WSC No. 8 Anna Fleecs / Photo courtesy Wayne State Rugby Fans Facebook
Make it three 15s national titles in a row – and nine overall when including 7s – for Wayne State College. The Wayne, Neb., school repeated as the National Small College Rugby Organization (NSCRO) 15s national champion after defeating MSU Moorhead 51-7 and Catholic University of America 67-12 at Life University in Marietta, Ga.
Darrin Barner, who has served as Wayne State College head coach since founding the program in 2002, contrasted last weekend’s results with early-season expectations.
“I never would have guessed that,” Barner referenced the championship point differentials. “Only four starters from last year’s national championship team returned, and 11 were brand new to college rugby this year. We were so new this year.”
Junior Anna Fleecs and sophomore Brook Hoesing took the lead in their respective roles as forwards and backs captains. The new crop of athletes bought into the Wildcats’ structured pattern of play and emphasis on defense, and Barner marveled as the squad, without fail, improved with every outing.
“We scheduled October games against Arkansas, Oklahoma and Pittsburg State, and used them for what I always call ‘measuring stick games,’” Barner said. “They’re big schools with good rugby, and I was curious to see what our level would be playing them. Those scores ended up being 200-0 over three games.”
A jump in confidence followed, but not so much to completely eliminate nerves on game day.
“As we got deeper into the schedule and the games got harder, they rose to the challenge,” Barner said of the western regional playoff wins against Northern Michigan and MiraCosta. “They had been nervous from day one – we didn’t know if we’d go .500 this season – but by the time we got to the final four, there were no more nerves.”
But Barner wasn’t thrilled about meeting MSU Moorhead in the national semifinals. The Minnesota team beat the Wildcats in 2014 and then 2015 en route to the national title, and went undefeated in 2018 up until the national semifinals.
“It rained two inches and it was extremely difficult for either team to handle the ball. You’d get tackled and the ball would pop out, force a knock-on and then a scrum,” said Barner, whose team strategized for back-to-back days of totally different weather conditions. “We addressed this in our Friday night meeting: Saturday would be won by the scrum, and Sunday would be decided by the backs.”
The Wildcats took a 36-7 halftime lead before finishing with a 51-7 semifinal win. Wayne State College then watched the other semifinal, as Salve Regina took the first half, and then Catholic University took the second. The teams were tied late in the game until a final try from the D.C. team afforded a 19-12 win and berth to the final.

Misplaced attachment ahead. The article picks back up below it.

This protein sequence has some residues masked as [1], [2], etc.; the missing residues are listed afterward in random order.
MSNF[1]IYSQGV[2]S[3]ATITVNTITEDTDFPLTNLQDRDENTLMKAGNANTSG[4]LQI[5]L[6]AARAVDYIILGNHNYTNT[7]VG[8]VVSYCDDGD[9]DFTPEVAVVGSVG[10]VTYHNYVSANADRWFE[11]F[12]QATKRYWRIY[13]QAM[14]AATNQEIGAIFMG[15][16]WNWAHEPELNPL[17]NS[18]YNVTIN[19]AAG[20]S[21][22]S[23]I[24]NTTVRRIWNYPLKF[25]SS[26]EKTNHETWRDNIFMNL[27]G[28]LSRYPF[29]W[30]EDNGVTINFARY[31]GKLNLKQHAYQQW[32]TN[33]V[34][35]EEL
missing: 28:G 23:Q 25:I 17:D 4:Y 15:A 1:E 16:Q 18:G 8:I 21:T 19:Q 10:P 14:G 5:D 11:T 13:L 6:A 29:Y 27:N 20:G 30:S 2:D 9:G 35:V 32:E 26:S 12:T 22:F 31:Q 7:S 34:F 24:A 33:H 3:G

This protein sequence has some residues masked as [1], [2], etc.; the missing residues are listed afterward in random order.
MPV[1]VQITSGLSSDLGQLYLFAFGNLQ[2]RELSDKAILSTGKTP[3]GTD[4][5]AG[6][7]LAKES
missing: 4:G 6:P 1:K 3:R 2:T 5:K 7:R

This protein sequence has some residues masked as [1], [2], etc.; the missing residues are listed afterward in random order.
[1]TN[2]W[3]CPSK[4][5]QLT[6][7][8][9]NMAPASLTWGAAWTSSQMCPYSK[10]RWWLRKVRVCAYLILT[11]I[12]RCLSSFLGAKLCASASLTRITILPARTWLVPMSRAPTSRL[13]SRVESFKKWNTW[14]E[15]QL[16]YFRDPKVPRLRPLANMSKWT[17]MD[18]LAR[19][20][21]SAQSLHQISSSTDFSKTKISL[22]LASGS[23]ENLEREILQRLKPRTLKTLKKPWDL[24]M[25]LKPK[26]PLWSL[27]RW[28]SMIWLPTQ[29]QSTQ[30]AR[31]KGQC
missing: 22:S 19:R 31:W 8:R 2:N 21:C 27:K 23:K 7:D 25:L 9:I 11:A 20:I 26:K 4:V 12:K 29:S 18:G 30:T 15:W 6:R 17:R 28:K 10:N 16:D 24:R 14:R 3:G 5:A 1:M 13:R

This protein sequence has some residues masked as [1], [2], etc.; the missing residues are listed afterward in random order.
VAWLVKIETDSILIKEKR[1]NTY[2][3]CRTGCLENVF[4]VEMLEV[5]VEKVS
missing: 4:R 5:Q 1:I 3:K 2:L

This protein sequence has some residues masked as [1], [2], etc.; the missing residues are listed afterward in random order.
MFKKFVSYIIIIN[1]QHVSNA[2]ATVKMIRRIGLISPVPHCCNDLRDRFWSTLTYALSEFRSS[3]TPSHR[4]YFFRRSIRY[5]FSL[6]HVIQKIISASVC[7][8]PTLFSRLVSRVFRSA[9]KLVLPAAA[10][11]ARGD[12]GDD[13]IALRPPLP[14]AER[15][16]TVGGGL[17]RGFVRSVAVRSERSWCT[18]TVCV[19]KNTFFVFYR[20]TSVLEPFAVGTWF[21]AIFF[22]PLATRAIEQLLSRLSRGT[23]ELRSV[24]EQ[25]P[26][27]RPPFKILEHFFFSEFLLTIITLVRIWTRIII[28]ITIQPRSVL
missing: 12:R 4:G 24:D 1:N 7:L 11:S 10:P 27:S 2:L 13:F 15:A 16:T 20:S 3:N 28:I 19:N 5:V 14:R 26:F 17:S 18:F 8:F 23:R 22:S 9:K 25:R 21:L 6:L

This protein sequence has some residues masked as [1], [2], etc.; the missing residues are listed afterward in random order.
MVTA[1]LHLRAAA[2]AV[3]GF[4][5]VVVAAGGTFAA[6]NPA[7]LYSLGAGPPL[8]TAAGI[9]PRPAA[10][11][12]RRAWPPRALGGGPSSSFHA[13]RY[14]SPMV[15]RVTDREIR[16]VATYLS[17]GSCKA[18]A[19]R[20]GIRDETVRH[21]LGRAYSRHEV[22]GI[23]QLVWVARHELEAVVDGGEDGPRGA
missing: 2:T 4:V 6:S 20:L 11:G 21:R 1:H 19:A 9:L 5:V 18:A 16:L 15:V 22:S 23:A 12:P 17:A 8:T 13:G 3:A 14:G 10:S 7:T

“Catholic was a very balanced team, like Wayne State. They did the typical forward possession game, working the ball the width of the field and out to the backs – like what we do,” Barner said. “I definitely thought the match-up would be equal as far as strategy and athleticism.”
Sunday was a beautiful day with sun, 70s and no wind, and a faster game was in store. Catholic took the opening kickoff and worked several promising phases in its own end, while Wayne State diligently applied its pressure defense. Eventually, outside center Lauren Nelson picked off a pass and returned it for a try, converted by scrumhalf Selma Taylor, 7-0.
Wayne State College’s defense was a difference-maker and it stifled Catholic in the first half. More opportunity saw the Wildcats add four more tries from flyhalf Holly Schupbach (2), wing Cassie Pickerl and hooker Issabelle Robinson. Taylor and prop Julia Baxter hit the extras for a 33-0 halftime lead. Flanker Kennedy Jones (2), Taylor and Hoesing scored in the second half (50-0), and then two tries from outside center Julia Malcotti snapped the shutout. The game ended with a second Hoesing try and 67-12 final.
“The national championship game was won by our defense,” Barner said. “We were able to keep the other team on their side of the 35-meter line for a high percentage of the game, and when we got the ball back, we didn’t have to go far to score. Former NFL coach [and supporter] Dennis Danielson is a major influence to our defense, and we’re very proud of our defensive strategy.”
For the first year, NSCRO integrated a defense award into its lineup of recognition, and flyhalf Schupbach earned Wayne State College’s top honors.
“How many people can say their flyhalf is their linebacker,” Barner said of the Green Bay, Wisc., native. “She’s not afraid to get down and dirty. It was well deserved.”
Championship MVP went to freshman scrumhalf Selma Taylor, who had a big role to fill after the graduation of Leanna Rosberg – MVP of the 2017 15s National Championship 2018 7s National Championship.
“She came to Wayne State College last year to watch our Sweet 16 game against SUNY Oneonta,” Barner said of the Kansas City, Mo., freshman. “I had a chat with her and her dad after the game, and she said she wanted to play college rugby somewhere, and she picked Wayne. She’s an angel – super polite, courteous and kind, and just a true diplomat of a good sport.”
The Heart & Soul award went to Maddie Putler, and Barner also singled out the lone senior – prop Alex Gorden – who played the best game of her career on Sunday.
In the end, Barner credited the successful season to team-oriented rugby and chemistry. When the team bus arrived back in Wayne on 12:30 p.m. Monday, the school had a welcome reception with students, faculty, local radio and newspaper outlets, as well as NBC and CBS t.v. crews. The team will also be honored during halftime of a men’s basketball game in January, and bask in the well deserved praise … and then start looking at 7s.